Celosias, also known as cockscomb, feathered amaranth, woolflower and red fox, are warm-weather flowering plants that thrive in hot, humid Mediterranean areas. They are commonly grown as annuals but can survive winters in U.S. Department of Agriculture plant hardiness zones 10 and 11. Plant height is generally between 6 inches and 3 feet. Celosias in the “Childsii” and “Cristata” groups have rounded flowers, those in the “Plumosa” group have arrowhead-shaped flowers and those in the “Spicata” group have bottle-brush type flowers. They are all easy to care for as long as their soil and sunlight requirements are met.
Sunlight and Drainage
Celosia plants require a minimum of eight hours of direct sunlight and soil that drains quickly. Poorly draining planting sites can cause them to develop root rot. To test how quickly the soil drains, remove the top and bottom from a large coffee can, dig a 4-inch-deep hole in the soil, the same circumference as the can, and insert the can into the hole. Fill the can with water and check the water level after one hour. If the water level drops between 2 and 5 inches, the drainage is good. When the water level drops less than 2 inches, the drainage is poor. Perlite can be added along with soil amendments to improve the soil’s drainage or you can plant celiosa in containers or raised beds.
Organic Matter and pH
Celosias will grow in nutrient-poor, sandy soil but thrive and bloom more profusely in soil that contains high levels of organic matter. Soil pH levels between 6 and 6.5 are best. In fall, before planting Celosia, prepare the planting site by removing weeds and mixing organic matter into the soil. Even sandy loam soil, considered ideal for most annuals, should have organic matter mixed in each year to maintain consistency and fertility levels. Leaf mold, peat, well-aged cow manure and compost are suitable soil amendments. Depending on how much organic matter is already in the soil, spread a 3- to 6-inch layer of soil amendment over the planting site and work it into the soil thoroughly to a depth of 10 to 12 inches. Sulfur may be added to lower the pH and lime can be used to raise the pH.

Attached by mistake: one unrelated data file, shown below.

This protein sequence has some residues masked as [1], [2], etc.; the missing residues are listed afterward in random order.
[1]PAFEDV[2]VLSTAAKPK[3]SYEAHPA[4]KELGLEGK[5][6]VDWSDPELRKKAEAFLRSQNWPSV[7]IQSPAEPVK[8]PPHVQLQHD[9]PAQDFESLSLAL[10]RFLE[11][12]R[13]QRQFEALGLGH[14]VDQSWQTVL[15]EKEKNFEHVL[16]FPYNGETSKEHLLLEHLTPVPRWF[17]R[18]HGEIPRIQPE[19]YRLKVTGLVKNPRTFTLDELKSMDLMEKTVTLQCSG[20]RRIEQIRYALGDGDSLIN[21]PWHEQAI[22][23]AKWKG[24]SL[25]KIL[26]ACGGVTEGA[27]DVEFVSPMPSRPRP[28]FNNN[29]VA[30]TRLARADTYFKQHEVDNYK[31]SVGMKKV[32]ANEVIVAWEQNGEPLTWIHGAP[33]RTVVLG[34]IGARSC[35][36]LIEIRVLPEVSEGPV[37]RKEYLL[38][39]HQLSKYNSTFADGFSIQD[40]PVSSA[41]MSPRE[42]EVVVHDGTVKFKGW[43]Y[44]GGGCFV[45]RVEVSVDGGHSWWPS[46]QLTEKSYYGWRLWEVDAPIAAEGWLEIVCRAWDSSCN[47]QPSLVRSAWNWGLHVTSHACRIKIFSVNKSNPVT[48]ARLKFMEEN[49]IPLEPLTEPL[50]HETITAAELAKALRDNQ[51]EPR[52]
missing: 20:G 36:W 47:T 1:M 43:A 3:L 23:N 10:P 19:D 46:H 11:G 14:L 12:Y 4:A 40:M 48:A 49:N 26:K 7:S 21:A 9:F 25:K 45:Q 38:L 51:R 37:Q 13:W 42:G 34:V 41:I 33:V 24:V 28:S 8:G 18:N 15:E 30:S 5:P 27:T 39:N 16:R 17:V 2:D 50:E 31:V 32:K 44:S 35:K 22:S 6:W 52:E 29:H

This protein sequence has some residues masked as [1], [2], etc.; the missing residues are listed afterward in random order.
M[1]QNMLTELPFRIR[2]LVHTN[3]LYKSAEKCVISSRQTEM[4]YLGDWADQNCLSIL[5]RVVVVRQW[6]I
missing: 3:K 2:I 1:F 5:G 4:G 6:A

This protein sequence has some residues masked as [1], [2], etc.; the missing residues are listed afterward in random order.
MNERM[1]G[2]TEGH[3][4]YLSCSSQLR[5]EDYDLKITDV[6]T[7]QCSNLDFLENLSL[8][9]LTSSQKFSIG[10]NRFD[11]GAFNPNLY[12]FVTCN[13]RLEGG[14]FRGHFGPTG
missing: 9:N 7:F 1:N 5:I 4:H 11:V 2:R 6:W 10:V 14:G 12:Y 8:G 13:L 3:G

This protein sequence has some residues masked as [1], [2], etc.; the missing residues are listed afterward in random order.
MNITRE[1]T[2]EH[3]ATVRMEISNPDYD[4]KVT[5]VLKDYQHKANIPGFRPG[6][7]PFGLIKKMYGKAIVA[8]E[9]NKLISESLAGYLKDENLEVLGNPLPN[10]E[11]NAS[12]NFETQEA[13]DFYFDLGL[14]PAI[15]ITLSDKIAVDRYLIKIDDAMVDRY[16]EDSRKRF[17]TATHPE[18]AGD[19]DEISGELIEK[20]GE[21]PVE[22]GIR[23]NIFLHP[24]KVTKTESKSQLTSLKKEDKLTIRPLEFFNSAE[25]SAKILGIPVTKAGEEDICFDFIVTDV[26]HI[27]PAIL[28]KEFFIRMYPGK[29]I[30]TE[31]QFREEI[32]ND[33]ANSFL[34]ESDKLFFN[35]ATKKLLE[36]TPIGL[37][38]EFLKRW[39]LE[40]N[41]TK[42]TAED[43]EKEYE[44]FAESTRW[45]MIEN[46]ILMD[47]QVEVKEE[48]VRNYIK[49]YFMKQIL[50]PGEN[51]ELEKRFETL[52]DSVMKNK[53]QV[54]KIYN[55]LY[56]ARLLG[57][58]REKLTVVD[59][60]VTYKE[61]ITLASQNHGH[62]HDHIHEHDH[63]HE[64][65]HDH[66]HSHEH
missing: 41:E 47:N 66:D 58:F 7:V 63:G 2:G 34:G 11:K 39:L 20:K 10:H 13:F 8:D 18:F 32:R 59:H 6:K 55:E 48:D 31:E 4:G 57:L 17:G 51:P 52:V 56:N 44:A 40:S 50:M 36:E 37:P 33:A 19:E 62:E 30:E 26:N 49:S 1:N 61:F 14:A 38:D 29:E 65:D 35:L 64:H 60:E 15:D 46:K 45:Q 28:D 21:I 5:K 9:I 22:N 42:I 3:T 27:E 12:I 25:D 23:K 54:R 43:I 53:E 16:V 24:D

Planting and Watering
Celosia can be planted in the garden after April. They will be damaged if the ground temperature drops lower than that. Immediately after planting them, water them generously to settle the soil around the roots. A 3-inch layer of organic mulch can be spread around them to control weeds and help maintain moisture levels. Water them as often as necessary to keep the soil consistently moist.
Fertilizing, Pinching and Deadheading
Fertilizer may not be necessary. If the plants seem to be growing slowly, apply water-soluble fertilizer with a 3-1-2 ratio every two weeks or use a slow-release granular fertilizer. Tie the flowers on taller cultivars to stakes to keep them from falling over or pinch the stems back as they grow to encourage a more bushy plant. Using clippers sanitized with rubbing alcohol, remove the flowers as they fade to promote more flowers.
Pests and Disease
Fortunately, celosia is not susceptible to serious damage from insects or diseases. If your soil doesn’t drain well, your plants may develop root rot, which appears in wilted or discolored leaves, so make sure you amend the soil with compost or sand before planting, or dig in some organic matter around existing plants. Fungal diseases, such as molds or powdery mildew, turns leaves brown and may kill the plant. Use a commercial fungicide and remove damaged leaves to minimize the damage.